Yes. The State Legislature adopted Article 4, Collaborative Law Proceedings (§ 50-70 to § 50-89), in 2003 establishing collaborative law procedures in North Carolina. As defined in NCGS § 50-71:
Collaborative law is a procedure in which a husband and wife who are separated and are seeking a divorce, or are contemplating separation and divorce, and their attorneys agree to use their best efforts and make a good faith attempt to resolve their disputes arising from the marital relationship on an agreed basis.
The fact that collaborative law is recognized by statute is notable for a couple of reasons.
Tolling Time Periods
Under § 50-73, “a validly executed collaborative law agreement shall toll all legal time periods applicable to legal rights and issues under law between the parties for the amount of time the collaborative law agreement remains in effect.” Regardless of whether a court action has been initiated, it is as if time stands still with regard to the legal process while the collaborative process is active. Statutes of limitation, filing deadlines, discovery deadlines, scheduling deadlines, and the like are all paused while the parties pursue a collaborative solution. The parties are able to take as much time as necessary to reach a comprehensive, long-lasting agreement without the risk of forfeiting any court remedies.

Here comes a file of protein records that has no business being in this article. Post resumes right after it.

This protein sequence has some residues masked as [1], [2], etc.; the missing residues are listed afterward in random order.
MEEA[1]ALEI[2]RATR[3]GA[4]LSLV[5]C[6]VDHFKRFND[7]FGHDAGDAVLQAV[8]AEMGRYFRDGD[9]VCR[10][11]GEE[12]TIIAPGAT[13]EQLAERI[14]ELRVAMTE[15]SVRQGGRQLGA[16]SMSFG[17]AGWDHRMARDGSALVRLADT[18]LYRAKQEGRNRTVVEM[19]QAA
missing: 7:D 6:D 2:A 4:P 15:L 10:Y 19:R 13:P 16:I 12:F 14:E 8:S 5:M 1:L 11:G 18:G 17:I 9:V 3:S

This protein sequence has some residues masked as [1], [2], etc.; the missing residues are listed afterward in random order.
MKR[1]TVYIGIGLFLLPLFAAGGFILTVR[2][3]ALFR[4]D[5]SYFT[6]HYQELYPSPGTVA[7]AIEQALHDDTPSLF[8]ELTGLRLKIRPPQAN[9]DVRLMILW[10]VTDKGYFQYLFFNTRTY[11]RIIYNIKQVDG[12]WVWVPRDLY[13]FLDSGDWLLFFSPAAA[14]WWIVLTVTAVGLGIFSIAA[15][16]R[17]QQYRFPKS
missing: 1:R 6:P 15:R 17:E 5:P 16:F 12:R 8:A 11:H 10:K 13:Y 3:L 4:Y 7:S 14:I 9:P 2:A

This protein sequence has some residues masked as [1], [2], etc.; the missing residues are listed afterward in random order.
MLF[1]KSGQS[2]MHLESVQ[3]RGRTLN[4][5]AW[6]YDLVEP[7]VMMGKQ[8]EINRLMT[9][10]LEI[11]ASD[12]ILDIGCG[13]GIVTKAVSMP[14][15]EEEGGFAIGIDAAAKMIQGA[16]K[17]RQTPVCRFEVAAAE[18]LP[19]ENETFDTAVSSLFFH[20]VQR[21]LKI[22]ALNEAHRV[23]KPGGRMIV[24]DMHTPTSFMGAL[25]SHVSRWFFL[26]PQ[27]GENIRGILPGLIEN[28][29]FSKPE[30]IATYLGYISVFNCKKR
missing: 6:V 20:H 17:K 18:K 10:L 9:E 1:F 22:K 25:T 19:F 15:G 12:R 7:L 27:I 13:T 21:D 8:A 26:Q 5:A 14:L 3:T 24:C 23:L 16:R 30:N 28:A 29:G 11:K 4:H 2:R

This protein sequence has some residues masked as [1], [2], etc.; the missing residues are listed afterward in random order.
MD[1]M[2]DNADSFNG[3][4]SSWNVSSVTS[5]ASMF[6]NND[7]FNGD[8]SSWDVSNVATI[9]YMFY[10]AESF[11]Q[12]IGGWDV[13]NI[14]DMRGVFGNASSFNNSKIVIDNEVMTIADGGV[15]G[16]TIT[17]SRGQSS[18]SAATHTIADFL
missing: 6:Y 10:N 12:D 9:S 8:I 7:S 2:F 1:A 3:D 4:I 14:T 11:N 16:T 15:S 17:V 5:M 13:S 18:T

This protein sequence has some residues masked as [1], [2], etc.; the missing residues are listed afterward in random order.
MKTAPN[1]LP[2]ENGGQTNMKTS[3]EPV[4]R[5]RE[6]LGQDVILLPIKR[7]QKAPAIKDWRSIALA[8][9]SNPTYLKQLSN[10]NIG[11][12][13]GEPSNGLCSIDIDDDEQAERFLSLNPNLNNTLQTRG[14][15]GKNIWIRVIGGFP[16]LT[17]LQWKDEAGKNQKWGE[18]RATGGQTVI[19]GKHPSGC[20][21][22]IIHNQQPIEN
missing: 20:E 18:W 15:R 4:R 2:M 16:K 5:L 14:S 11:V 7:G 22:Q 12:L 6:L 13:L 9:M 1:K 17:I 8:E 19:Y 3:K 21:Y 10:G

Privileged and Inadmissible Evidence
Under § 50-77, “All statements, communications, and work product made or arising from a collaborative law procedure are confidential and are inadmissible in any court proceeding.” The collaborative process is intended to encourage and promote openness and a sharing of information that will lead to a long term resolution of the marital issues. Therefore, statements and other communications made during the collaborative process can not be used later in court against a party. This statute also bars entry of any communications or work product of an attorney or third-party expert during the collaborative process.